High temperature mechanical behavior of an extruded Mg–11Gd–4.5Y–1Nd–1.5Zn–0.5Zr (wt%) alloy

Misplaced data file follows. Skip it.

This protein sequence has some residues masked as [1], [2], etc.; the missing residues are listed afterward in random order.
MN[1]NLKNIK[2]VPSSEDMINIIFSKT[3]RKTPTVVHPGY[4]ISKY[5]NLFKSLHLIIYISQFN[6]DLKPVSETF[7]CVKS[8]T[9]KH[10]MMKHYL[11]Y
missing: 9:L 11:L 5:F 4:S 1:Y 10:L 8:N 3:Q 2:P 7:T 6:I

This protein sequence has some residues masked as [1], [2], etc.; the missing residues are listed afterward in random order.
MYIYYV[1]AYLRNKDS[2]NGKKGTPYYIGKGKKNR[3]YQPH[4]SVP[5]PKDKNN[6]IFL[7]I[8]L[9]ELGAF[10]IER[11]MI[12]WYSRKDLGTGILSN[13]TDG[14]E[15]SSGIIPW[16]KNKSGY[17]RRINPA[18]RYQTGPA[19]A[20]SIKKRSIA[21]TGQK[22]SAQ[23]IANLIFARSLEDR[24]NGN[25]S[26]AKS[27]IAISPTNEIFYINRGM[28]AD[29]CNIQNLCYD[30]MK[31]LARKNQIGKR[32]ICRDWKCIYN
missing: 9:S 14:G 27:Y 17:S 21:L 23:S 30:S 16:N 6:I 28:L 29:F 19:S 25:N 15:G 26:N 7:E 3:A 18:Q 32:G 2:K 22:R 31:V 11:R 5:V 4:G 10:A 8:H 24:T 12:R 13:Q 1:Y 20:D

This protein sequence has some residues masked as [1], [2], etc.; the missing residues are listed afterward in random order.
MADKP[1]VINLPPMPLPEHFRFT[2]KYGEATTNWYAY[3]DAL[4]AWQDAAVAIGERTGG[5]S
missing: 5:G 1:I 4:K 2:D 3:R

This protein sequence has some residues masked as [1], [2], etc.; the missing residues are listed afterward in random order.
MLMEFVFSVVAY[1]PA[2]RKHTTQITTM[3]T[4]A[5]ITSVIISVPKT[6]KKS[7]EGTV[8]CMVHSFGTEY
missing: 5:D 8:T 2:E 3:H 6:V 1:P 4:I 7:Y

The microstructure–property relation of an extruded Mg–11Gd–4.5Y–1Nd–1.5Zn–0.5Zr (wt%) alloy was investigated by conducting hot compression and high temperature creep at temperatures upto 250 °C. The alloy exhibits an average compressive yield strength (σCYSσCYS) of 363±1 MPa and an average elongation to failure (εCFεCF) of 10.5±0.2% at room temperature, 301±13 MPa and 12.8±1.1% at 200 °C. In creep the minimum creep strain rate (View the MathML sourceε̇min) is 1.94×10−9 s−1 at 175 °C/160 MPa and 6.67×10−9 s−1 at 200 °C/100 MPa. The obtained stress exponent n is in the range of 3.7–4.7, suggesting that the creep is controlled by the dislocation climb mechanism. The improvement in compressive strength and creep resistance is attributed to the fine recrystallized grains, SFs in the grain interior, Mg5RE and LPSO phases at grain boundaries. The alloy exhibits a bimodal texture with 〈0001〉 and 〈View the MathML source101¯0〉 components. Its strengthening effect is determined by the competition between these two texture components. In compressive deformation, the textural evolution from 〈View the MathML source101¯0〉 to 〈0001〉 is mainly attributed to the operation of basal 〈a〉 slip and {View the MathML source101¯2}〈View the MathML source101¯1〉 tensile twinning. This texture evolution is not seen in creep.
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